Best of luck to you and your mom in a tough situation. I sympathize and know I'll probably have to deal with this someday myself. When the time comes, I plan to breathe deep and reread a short essay by Stephen J. Gould from when he was diagnosed with abdominal mesothelioma in 1982, plunged into the research literature, and realized the median survival time for the disease was only 8 months. He lived for another 14 years, so if you need some positive scientific perspective in the midst of all those outcomes statistics, take heart: The Median Is Not The Message.
posted by deludingmyself at 3:50 PM on March 28, 2011 [1 favorite]

Quick follow-up to my previous post. The health research libraries that I mentioned before will have access to the latest information that may otherwise be behind paywalls. Their research services are free to all, and will go a long way in providing only the most reliable information available.
posted by neurodoc at 7:39 PM on March 28, 2011

Response by poster: Thank you, everyone, for the kind words and very helpful advice.

My mom is, in fact, at City of Hope. Her doctor was in yesterday to profile her for potential full-blood donor matches, unfortunately she has no living family besides me, a 2nd cousin, and a half-niece. Because we're Euromutt White, he's confident we'll find a match in the National Registry.

Everyone who suggested the Gould essay - thank you. Thankyouthankyouthankyou. The really 'funny' part is that I'm currently taking an Intro Statistics course right now. It's like the universe is trying to help me understand the concepts by giving me real life personal examples to work with or something.

I'm going to sit down with my dad and look at resources from the LLS, thank you for that as well.

Thanks to all of you, I think I was able to sleep restfully for the first time in nearly two weeks, and I'm reassured that we're on the right track and that it's not unrealistic to think she can beat this.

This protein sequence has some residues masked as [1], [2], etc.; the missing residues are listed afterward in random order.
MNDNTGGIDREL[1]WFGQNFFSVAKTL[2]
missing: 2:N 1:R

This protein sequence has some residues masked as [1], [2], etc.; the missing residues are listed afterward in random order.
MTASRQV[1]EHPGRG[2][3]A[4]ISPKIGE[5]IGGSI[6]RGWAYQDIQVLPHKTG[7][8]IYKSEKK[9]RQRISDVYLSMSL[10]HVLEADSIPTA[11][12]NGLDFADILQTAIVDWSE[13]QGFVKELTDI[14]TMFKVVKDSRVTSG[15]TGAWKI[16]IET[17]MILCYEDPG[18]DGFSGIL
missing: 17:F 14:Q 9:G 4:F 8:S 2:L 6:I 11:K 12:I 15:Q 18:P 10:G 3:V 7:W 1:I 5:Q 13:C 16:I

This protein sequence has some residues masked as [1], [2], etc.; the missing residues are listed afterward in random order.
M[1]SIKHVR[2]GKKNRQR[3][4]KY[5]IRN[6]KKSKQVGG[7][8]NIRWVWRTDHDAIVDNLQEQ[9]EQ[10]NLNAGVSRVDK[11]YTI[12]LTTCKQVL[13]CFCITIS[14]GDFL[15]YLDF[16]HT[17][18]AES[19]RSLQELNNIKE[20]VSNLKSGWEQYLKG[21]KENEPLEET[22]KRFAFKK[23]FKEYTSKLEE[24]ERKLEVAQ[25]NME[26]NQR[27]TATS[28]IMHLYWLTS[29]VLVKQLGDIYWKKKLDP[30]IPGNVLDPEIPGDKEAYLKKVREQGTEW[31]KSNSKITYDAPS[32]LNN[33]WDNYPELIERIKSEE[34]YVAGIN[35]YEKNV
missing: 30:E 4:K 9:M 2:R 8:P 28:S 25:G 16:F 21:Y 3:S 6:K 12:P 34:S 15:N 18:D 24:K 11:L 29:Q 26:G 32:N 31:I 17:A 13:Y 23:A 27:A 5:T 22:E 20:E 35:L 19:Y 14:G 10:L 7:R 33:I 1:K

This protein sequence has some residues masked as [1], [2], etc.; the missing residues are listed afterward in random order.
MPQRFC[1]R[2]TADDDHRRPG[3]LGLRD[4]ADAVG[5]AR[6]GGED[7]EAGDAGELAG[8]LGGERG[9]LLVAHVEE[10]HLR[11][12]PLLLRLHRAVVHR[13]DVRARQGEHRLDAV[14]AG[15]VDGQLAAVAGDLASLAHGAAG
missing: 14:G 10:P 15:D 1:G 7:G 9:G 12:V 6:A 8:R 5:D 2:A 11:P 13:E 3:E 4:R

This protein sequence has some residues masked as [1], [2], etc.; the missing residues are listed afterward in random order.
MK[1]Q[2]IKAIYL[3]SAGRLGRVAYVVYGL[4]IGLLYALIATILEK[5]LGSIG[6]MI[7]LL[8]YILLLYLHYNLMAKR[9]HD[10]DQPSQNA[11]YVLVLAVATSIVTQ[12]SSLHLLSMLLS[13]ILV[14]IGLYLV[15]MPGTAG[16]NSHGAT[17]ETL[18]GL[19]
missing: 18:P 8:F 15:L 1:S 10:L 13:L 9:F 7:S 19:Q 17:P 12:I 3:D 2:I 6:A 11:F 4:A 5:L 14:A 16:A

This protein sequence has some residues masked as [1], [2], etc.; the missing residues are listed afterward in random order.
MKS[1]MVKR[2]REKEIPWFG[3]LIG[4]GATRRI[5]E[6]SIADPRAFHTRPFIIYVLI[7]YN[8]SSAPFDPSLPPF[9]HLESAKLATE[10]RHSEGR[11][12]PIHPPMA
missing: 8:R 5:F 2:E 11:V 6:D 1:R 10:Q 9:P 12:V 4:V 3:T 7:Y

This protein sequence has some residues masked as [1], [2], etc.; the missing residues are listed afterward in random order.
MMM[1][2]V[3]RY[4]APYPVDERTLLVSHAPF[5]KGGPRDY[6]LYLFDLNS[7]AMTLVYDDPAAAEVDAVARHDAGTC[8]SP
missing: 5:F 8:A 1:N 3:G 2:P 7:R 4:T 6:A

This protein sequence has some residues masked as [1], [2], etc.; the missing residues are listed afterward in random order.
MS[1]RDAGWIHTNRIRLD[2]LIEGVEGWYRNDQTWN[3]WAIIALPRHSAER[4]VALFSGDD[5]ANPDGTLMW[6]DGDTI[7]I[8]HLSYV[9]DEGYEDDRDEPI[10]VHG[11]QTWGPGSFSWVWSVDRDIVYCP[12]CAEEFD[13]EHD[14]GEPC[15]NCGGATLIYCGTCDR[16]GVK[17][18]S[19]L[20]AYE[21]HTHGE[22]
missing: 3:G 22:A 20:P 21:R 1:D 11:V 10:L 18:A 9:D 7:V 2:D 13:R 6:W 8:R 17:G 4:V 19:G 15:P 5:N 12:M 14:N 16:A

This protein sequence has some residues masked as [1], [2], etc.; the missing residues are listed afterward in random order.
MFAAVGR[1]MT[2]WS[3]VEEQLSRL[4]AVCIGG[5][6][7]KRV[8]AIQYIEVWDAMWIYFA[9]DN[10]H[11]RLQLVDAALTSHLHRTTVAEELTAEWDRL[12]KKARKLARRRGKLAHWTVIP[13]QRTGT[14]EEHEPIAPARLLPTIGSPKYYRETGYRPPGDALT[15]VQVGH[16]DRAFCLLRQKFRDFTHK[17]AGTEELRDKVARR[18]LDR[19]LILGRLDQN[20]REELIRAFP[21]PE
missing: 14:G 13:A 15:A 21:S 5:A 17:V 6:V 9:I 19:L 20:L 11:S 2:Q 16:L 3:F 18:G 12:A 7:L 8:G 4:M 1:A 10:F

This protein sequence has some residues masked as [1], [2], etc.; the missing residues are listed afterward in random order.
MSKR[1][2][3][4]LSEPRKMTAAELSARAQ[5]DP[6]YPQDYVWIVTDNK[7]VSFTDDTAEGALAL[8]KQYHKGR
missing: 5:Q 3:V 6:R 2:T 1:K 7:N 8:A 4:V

Thank you.
posted by ApathyGirl at 11:51 AM on March 29, 2011 [1 favorite]

Response by poster: Update on Mom, for those following/interested:

First full round of chemo completed wth little to no complications. She looks surprisingly great bald. A little of the expected nausea and tiredness but overall tolerated it fantastically.
Post-completion bone-marrow biopsy and lumbar tap are clear of leukemia cells... so far.
They're letting her come home tomorrow for a week and then she goes back in for more chemo, a slightly different regimen I think. The word 'remission' has not been used yet, but I think we're close. Which means, as I understand it, that it's now a matter of keeping that Philadelphia chromosome in check and in remission until we find a marrow donor. Speaking of that...
She has "lots of potential matches worldwide" for stem-cell transplant and they're contacting and testing four really good prospects as all this other stuff is going on.

I'm afraid that if I say this out loud it'll jinx it, but it seems at this point like she's in the best possible position to beat a really tough diagnosis.
Thanks again for all the help, the LLS pages really helped my dad understand what is going on too.
posted by ApathyGirl at 12:37 PM on April 17, 2011 [1 favorite]

Response by poster: Update:
She had a stem cell transplant from an anonymous 25yo male donor on June 8th. The cells implanted so quickly that the small bit of graft vs host complication was initially mistaken for reaction to some pre-transplant chemo. By day 35, she was home and her blood and marrow tests came back 97% donor. No major GvH since.

She's now more than 100 days post, and her most recent tests show 99.9% donor blood, 99.9% male DNA and no trace of any Philadelphia markers or defects. We are cautiously optimistic that the worst is behind us. It's hard to believe it's only been 6 months.
Thanks, y'all.
posted by ApathyGirl at 1:31 AM on October 3, 2011 [4 favorites]